Answering A Wi-Fi Question With Analogies – Analogy #1

How far can your AP reach?

Giving examples and telling stories are a few of the best techniques to send a memorable and impactful message across. Let’s try to put in simple examples, real-life analogies that would help clarify the question pitfalls and answer it.

Analogy#1: Wi-Fi coverage is like bouncing a pebble across water – Attenuation

Known as pebble skipping or skimming, have you ever noticed the effect of a pebble you try to skip across a surface of water? There are many factors that affect how many skips or jumps the pebble can make. Those include the pebble shape, smoothness, weight, water calmness, throw strength, throwing technique…etc. There’s a whole science and practice behind pebble skipping competitions and even a Guinness World Record of 51 skips across the water surface!

The first skip that the pebble makes gives you the biggest ripples in the water. This is your Wi-Fi data rate at your nearest connected client, or station (STA). The second skip that the pebble makes gives another set of ripples, still big, but not as big as the first one. This is your Wi-Fi data rate at your second nearest connected STA. And this goes with the pebble making ripples, the farther it goes, the smallest they are, until it plops to sink down in the water.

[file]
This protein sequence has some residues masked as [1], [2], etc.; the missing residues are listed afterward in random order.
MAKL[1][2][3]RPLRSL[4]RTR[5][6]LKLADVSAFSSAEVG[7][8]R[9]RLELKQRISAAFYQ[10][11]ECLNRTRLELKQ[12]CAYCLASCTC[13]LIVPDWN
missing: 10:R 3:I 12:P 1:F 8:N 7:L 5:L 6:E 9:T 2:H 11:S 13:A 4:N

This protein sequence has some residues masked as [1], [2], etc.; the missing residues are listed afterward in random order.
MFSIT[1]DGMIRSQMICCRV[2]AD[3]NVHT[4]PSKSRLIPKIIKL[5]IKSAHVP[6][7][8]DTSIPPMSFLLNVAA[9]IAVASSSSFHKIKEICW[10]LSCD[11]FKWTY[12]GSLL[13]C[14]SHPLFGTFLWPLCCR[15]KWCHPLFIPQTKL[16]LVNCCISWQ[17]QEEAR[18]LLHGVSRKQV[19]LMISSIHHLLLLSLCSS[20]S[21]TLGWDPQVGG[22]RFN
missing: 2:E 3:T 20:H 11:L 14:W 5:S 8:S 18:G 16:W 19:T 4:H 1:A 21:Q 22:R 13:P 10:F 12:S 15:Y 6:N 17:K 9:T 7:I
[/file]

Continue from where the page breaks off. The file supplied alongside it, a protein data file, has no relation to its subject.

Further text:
Stone Skipping – “Patagonia” by Killy Ridols is licensed under CC BY 2.0

I would like to simply think of this effect as transfer of energy. Remember how they taught us the change (and conservation) of energy forms between Kinetic and Potential Energy? When you threw the pebble, your arms Kinetic Energy charged the pebble with Potential Energy, while still at rest in your hand. Once you release it, the pebble’s energy will change into Kinetic Energy used to fly and bounce. At the beginning, the pebble will have more energy to convert and transfer in the shape of flying and bouncing, hence, bigger ripples will form at the first few and nearest bounces. If you have never done that before in your life, please try it, or watch a video of pebble skipping online on YouTube. Here’s a slow-motion video that will portray the discussion above:

The strength of a Wi-Fi signal at a specific distance to an AP, is like the size of the ripple to a skimming pebble. This is how a Wi-Fi signal is a form of traveling energy, slowly losing power as it travels farther due to the distance travelled and attenuated by other reducing factors in the medium it is traveling through, but more on that in a different analogy below.

Next:

Analogy #2: Even in a one-sided conversation, you still need a listener.

Analogy #3: A Prius and a Ferrari are racing on the highway, which car can speed the most?

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